Chances are that you have come across ‘WordPress Memory Exhausted Error’ if you’re used to migrating or uploading files or installing plugins. This could happen even after the files have been moved. The error actually looks like this:

Fatal error: Allowed memory size of 33554432 bytes exhausted
(tried to allocate 2348617 bytes)
in /home4/xxx/public_html/wp-includes/plugin.php
on line xxx

If you’re greeted with such a page when you wanted to access your website, don’t panic because it’s something that can be resolved easily. That is what this post is set to help you achieve.

Why does this error come up? You might want to know why this error comes up on your site. In most cases, it’s not that you did something wrongly or edit code with syntax error. The error does come up when the default PHP memory limit set has been used up.

This happens when a poorly coded plugin is installed or a script has consumed the allocated memory. When these happen, there are steps you can take to correct the error.

Solution to resolving WordPress memory exhausted error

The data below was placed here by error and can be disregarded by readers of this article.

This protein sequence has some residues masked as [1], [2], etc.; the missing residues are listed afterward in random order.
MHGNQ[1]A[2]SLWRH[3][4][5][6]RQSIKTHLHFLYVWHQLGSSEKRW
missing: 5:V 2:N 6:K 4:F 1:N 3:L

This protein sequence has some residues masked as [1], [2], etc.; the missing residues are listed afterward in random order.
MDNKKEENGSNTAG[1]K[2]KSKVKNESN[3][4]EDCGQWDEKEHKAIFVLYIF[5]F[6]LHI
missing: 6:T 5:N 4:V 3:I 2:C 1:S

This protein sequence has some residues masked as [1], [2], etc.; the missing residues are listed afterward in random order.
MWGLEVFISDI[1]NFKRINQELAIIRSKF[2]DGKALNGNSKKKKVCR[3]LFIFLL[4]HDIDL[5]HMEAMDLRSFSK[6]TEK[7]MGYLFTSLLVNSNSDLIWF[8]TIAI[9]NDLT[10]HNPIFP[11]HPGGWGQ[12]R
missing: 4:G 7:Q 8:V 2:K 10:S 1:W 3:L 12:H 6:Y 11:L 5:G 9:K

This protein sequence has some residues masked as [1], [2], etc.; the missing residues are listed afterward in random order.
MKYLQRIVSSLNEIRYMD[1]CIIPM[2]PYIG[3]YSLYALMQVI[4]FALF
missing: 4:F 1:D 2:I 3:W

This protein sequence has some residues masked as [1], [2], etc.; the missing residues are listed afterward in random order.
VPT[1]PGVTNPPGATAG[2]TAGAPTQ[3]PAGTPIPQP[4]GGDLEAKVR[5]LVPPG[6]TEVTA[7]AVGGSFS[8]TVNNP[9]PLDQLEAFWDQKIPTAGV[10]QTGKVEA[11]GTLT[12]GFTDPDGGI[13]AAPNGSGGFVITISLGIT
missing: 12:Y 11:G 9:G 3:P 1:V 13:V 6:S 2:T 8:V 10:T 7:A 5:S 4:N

The solution is simply to increase the default PHP memory set for your website to something higher. Your web host can help you with this if you contact them and could even help you point out the script or plugin that is responsible for the consumption. But, it’s something you can do yourself.

How to increase PHP memory in WordPress

All you have to do is to locate WP-config.php file on the root directory of your web server. You can access this file either through FTP client like Filezilla or through File manager on cpanel. Open the file (WP-config.php) and insert the code below just after the <? php tag.

define('WP_MEMORY_LIMIT', '128M');

Save the file and you’re done. You can modify the value to suite your need or requirement.

Alternatively, you can use the notepad on your computer to create a file. Insert the code below in it and save the file as php.ini. Upload the file into the root directory of your website through FTP or file manager.

; Resource Limits ;

max_execution_time = 30
max_input_time = 60
memory_limit = 128M

That’s all. These should fix WordPress memory exhausted error you get on your website.

Conclusion: This issue can happen anytime especially during plugin installation or file upload. Whatever may be the cause, now you know the solution.

However, it is expedient to dig deeper to know the cause of the error and remove the script or plugin by contacting your web host or check your server log if you have access to it so as to prevent future occurrence. What do you think?

Francis 'Toke
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